Jenny Diski in LRB:
The future flashed before my eyes in all its pre-ordained banality. Embarrassment, at first, to the exclusion of all other feelings. But embarrassment curled at the edges with a weariness, the sort that comes over you when you are set on a track by something outside your control, and which, although it is not your experience, is so known in all its cultural forms that you could unscrew the cap of the pen in your hand and jot down in the notebook on your lap every single thing that will happen and everything that will be felt for the foreseeable future. Including the surprises.
I got a joke in.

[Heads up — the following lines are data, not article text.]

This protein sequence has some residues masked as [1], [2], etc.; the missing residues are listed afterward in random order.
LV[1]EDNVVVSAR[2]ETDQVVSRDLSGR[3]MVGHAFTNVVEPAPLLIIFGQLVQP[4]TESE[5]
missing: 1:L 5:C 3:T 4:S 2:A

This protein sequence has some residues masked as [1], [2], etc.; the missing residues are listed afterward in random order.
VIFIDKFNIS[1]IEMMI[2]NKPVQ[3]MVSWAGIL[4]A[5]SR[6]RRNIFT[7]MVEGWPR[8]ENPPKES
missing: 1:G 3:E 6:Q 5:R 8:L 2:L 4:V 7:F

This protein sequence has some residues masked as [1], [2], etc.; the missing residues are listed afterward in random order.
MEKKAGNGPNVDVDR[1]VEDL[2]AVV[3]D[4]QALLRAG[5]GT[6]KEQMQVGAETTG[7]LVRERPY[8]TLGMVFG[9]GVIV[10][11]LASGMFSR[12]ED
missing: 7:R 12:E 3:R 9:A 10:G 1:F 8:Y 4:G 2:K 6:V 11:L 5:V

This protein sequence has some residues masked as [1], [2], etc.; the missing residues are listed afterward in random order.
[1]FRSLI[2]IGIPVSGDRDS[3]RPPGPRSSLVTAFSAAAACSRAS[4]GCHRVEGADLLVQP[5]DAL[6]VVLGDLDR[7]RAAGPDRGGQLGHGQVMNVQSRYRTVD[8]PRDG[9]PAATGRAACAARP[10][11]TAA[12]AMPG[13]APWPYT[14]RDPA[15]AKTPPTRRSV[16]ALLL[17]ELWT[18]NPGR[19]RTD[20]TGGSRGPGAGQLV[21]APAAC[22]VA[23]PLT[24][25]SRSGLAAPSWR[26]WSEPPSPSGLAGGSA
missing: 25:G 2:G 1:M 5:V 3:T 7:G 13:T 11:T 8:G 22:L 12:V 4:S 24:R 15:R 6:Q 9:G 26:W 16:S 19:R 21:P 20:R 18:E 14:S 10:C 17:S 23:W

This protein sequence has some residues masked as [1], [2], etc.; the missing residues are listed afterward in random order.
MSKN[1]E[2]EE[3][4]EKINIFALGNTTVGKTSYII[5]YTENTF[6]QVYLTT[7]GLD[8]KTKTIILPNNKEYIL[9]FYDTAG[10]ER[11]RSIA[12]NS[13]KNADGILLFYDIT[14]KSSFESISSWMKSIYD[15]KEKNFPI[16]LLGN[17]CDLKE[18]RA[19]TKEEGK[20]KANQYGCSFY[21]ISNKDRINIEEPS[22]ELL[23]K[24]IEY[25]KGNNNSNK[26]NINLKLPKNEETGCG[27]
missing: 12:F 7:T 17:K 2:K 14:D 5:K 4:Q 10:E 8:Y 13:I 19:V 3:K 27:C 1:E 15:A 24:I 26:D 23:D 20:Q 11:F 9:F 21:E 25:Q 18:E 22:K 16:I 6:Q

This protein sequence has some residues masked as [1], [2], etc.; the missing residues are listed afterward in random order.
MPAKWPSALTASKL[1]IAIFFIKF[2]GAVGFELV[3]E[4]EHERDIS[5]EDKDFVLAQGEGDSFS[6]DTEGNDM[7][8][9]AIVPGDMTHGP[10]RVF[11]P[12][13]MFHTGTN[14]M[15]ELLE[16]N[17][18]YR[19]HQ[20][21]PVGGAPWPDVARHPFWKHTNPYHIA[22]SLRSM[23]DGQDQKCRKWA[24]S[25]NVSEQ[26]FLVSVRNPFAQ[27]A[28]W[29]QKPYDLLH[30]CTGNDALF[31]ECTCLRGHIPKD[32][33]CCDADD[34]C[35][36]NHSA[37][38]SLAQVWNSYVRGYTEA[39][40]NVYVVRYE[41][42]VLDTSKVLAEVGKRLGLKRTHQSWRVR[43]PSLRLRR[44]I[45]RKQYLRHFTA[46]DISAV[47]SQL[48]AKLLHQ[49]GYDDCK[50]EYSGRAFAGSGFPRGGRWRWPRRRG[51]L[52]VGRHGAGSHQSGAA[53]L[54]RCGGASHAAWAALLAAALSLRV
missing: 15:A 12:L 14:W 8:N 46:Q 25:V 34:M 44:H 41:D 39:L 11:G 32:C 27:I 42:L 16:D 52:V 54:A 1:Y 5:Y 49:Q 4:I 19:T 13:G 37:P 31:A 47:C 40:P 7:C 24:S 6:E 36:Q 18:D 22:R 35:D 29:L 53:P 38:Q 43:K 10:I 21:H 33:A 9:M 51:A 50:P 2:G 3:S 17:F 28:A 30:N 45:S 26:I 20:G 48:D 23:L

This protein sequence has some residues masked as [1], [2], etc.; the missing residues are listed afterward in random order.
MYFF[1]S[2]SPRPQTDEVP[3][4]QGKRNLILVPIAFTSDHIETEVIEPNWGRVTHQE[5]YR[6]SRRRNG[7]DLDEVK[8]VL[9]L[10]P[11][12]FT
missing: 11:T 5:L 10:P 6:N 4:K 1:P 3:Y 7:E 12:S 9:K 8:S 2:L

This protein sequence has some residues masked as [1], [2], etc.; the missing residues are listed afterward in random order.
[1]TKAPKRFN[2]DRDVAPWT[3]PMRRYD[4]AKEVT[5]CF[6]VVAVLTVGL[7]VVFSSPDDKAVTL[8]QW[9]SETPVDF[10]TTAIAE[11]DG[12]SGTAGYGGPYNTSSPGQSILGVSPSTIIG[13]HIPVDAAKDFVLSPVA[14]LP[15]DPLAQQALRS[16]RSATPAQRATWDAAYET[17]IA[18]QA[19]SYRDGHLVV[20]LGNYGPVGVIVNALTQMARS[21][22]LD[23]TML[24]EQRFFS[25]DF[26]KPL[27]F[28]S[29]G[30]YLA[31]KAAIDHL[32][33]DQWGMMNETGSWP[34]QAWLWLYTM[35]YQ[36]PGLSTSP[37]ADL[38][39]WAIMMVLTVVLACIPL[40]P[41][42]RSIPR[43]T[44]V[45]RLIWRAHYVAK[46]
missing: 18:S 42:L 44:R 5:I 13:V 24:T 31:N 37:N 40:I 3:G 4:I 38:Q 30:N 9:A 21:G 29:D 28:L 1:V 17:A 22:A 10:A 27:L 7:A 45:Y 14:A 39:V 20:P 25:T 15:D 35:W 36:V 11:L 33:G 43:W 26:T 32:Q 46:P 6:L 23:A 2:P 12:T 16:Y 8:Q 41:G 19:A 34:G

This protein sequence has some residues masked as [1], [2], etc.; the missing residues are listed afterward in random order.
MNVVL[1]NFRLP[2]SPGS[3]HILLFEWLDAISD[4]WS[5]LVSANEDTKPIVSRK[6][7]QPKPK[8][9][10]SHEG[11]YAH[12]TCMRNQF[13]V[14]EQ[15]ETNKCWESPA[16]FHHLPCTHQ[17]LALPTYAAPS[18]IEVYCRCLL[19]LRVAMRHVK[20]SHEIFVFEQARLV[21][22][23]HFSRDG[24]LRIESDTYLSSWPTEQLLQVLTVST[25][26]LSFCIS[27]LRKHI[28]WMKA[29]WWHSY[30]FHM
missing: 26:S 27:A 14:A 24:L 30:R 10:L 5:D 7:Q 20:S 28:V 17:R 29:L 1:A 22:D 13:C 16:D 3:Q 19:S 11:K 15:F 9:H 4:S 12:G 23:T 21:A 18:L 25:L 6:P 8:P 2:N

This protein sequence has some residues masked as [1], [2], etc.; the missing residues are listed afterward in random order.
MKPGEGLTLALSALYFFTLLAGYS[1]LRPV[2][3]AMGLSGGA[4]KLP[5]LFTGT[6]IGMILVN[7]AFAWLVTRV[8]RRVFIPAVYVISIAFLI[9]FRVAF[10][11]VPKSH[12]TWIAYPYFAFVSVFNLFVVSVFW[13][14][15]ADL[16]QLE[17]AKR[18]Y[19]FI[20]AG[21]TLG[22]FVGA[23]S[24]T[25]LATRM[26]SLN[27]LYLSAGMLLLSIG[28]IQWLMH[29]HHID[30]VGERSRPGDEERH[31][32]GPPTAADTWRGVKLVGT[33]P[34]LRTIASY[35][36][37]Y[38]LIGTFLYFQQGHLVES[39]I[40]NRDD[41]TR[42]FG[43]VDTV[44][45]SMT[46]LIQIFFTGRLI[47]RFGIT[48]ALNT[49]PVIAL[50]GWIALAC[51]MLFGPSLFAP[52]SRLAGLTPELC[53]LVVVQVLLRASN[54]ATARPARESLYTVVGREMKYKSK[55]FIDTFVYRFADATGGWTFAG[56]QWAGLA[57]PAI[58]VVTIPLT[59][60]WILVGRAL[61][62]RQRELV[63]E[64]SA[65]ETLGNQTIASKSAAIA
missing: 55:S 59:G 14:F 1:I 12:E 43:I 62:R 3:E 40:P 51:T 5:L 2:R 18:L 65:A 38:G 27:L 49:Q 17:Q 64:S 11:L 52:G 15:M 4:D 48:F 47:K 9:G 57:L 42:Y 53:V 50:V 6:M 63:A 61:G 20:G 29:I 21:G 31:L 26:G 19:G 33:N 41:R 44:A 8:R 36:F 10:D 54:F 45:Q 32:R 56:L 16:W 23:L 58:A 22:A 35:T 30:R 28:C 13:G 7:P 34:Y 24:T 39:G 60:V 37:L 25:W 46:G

‘So – we’d better get cooking the meth,’ I said to the Poet, sitting to one side and slightly behind me. The Poet with an effort got his face to work and responded properly. ‘This time we quit while the going’s good.’ The doctor and nurse were blank. When we got home the Poet said he supposed they didn’t watch much US TV drama. It was only later that I thought that maybe, ever since Breaking Bad’s first broadcast, oncologists and their nurses all over the Western world have been subjected to the meth-cooking joke each time they have applied their latest, assiduously rehearsed, non-brutal techniques for telling a patient as gently but honestly as possible, having first sized up their inner resilience with a few apparently innocent questions (‘Tell me what you have been expecting from this appointment’), that they have inoperable cancer. Perhaps they failed to laugh at my – doubtless evasive – bid to lighten the mood, not because they didn’t get the reference, but because they had said to each other too often after such an appointment: ‘If I hear one more patient say they should start cooking meth, I’m going to wrestle them to the ground and bellow death into their faces – “Pay attention, I’m fucking telling you something important!”’ I was mortified at the thought that before I’d properly started out on the cancer road, I’d committed my first platitude. I was already a predictable cancer patient.